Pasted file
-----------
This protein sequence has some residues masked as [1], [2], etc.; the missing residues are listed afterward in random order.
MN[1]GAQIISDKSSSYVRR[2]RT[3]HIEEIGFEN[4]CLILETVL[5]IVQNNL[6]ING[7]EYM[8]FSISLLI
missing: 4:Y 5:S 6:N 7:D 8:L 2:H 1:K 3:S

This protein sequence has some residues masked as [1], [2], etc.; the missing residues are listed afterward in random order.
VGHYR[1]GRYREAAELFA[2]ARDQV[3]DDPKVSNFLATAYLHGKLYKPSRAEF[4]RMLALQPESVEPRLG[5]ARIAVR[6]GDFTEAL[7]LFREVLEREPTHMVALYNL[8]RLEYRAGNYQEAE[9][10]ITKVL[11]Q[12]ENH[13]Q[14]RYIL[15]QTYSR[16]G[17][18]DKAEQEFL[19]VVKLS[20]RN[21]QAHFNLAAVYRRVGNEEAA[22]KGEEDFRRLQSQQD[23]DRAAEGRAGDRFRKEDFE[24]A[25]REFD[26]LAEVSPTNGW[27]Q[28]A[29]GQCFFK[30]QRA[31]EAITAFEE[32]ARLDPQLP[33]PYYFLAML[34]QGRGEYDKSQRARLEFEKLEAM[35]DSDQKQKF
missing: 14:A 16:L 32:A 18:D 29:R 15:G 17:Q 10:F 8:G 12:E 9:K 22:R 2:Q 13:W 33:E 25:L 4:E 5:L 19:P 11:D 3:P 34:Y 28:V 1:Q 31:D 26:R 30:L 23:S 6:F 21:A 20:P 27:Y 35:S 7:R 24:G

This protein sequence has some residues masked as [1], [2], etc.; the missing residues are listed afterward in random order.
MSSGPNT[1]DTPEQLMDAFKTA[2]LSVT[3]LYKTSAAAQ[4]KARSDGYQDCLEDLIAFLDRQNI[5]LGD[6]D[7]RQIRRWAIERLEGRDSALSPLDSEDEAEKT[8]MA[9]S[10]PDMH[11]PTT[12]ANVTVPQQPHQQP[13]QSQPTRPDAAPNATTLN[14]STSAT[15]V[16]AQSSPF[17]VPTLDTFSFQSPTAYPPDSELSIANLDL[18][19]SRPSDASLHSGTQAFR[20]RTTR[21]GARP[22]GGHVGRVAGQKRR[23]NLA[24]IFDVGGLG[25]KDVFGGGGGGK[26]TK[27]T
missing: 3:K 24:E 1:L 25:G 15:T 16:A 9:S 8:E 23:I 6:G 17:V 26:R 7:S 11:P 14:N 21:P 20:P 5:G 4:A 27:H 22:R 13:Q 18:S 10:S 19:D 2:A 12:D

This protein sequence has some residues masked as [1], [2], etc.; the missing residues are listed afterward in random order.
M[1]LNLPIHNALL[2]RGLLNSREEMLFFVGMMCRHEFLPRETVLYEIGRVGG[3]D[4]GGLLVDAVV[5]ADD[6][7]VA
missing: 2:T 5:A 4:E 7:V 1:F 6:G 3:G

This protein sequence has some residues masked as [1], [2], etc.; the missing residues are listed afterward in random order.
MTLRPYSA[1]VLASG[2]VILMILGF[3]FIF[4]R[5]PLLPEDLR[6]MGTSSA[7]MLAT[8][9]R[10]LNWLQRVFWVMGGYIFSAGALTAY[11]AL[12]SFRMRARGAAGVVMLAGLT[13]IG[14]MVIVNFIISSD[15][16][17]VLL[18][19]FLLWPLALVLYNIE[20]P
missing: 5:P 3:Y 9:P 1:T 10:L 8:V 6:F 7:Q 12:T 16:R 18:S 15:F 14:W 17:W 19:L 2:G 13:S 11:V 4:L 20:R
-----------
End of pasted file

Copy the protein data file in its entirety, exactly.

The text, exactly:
This protein sequence has some residues masked as [1], [2], etc.; the missing residues are listed afterward in random order.
MN[1]GAQIISDKSSSYVRR[2]RT[3]HIEEIGFEN[4]CLILETVL[5]IVQNNL[6]ING[7]EYM[8]FSISLLI
missing: 4:Y 5:S 6:N 7:D 8:L 2:H 1:K 3:S

This protein sequence has some residues masked as [1], [2], etc.; the missing residues are listed afterward in random order.
VGHYR[1]GRYREAAELFA[2]ARDQV[3]DDPKVSNFLATAYLHGKLYKPSRAEF[4]RMLALQPESVEPRLG[5]ARIAVR[6]GDFTEAL[7]LFREVLEREPTHMVALYNL[8]RLEYRAGNYQEAE[9][10]ITKVL[11]Q[12]ENH[13]Q[14]RYIL[15]QTYSR[16]G[17][18]DKAEQEFL[19]VVKLS[20]RN[21]QAHFNLAAVYRRVGNEEAA[22]KGEEDFRRLQSQQD[23]DRAAEGRAGDRFRKEDFE[24]A[25]REFD[26]LAEVSPTNGW[27]Q[28]A[29]GQCFFK[30]QRA[31]EAITAFEE[32]ARLDPQLP[33]PYYFLAML[34]QGRGEYDKSQRARLEFEKLEAM[35]DSDQKQKF
missing: 14:A 16:L 32:A 18:D 29:R 15:G 17:Q 10:F 8:G 12:E 9:K 22:R 2:Q 13:W 33:E 25:L 4:E 5:L 19:P 11:D 3:P 34:Y 28:V 1:Q 31:D 26:R 30:L 23:S 6:F 21:A 20:P 27:Y 35:S 7:R 24:G

This protein sequence has some residues masked as [1], [2], etc.; the missing residues are listed afterward in random order.
MSSGPNT[1]DTPEQLMDAFKTA[2]LSVT[3]LYKTSAAAQ[4]KARSDGYQDCLEDLIAFLDRQNI[5]LGD[6]D[7]RQIRRWAIERLEGRDSALSPLDSEDEAEKT[8]MA[9]S[10]PDMH[11]PTT[12]ANVTVPQQPHQQP[13]QSQPTRPDAAPNATTLN[14]STSAT[15]V[16]AQSSPF[17]VPTLDTFSFQSPTAYPPDSELSIANLDL[18][19]SRPSDASLHSGTQAFR[20]RTTR[21]GARP[22]GGHVGRVAGQKRR[23]NLA[24]IFDVGGLG[25]KDVFGGGGGGK[26]TK[27]T
missing: 3:K 24:E 1:L 25:G 15:T 16:A 9:S 8:E 23:I 6:G 17:V 26:R 7:S 11:P 14:N 21:P 20:P 5:G 4:A 27:H 22:R 13:Q 18:S 10:S 19:D 2:A 12:D

This protein sequence has some residues masked as [1], [2], etc.; the missing residues are listed afterward in random order.
M[1]LNLPIHNALL[2]RGLLNSREEMLFFVGMMCRHEFLPRETVLYEIGRVGG[3]D[4]GGLLVDAVV[5]ADD[6][7]VA
missing: 2:T 5:A 4:E 7:V 1:F 6:G 3:G

This protein sequence has some residues masked as [1], [2], etc.; the missing residues are listed afterward in random order.
MTLRPYSA[1]VLASG[2]VILMILGF[3]FIF[4]R[5]PLLPEDLR[6]MGTSSA[7]MLAT[8][9]R[10]LNWLQRVFWVMGGYIFSAGALTAY[11]AL[12]SFRMRARGAAGVVMLAGLT[13]IG[14]MVIVNFIISSD[15][16][17]VLL[18][19]FLLWPLALVLYNIE[20]P
missing: 5:P 3:Y 9:P 1:T 10:L 8:V 6:F 7:Q 12:T 16:R 18:S 15:F 14:W 17:W 19:L 2:G 13:S 11:V 4:L 20:R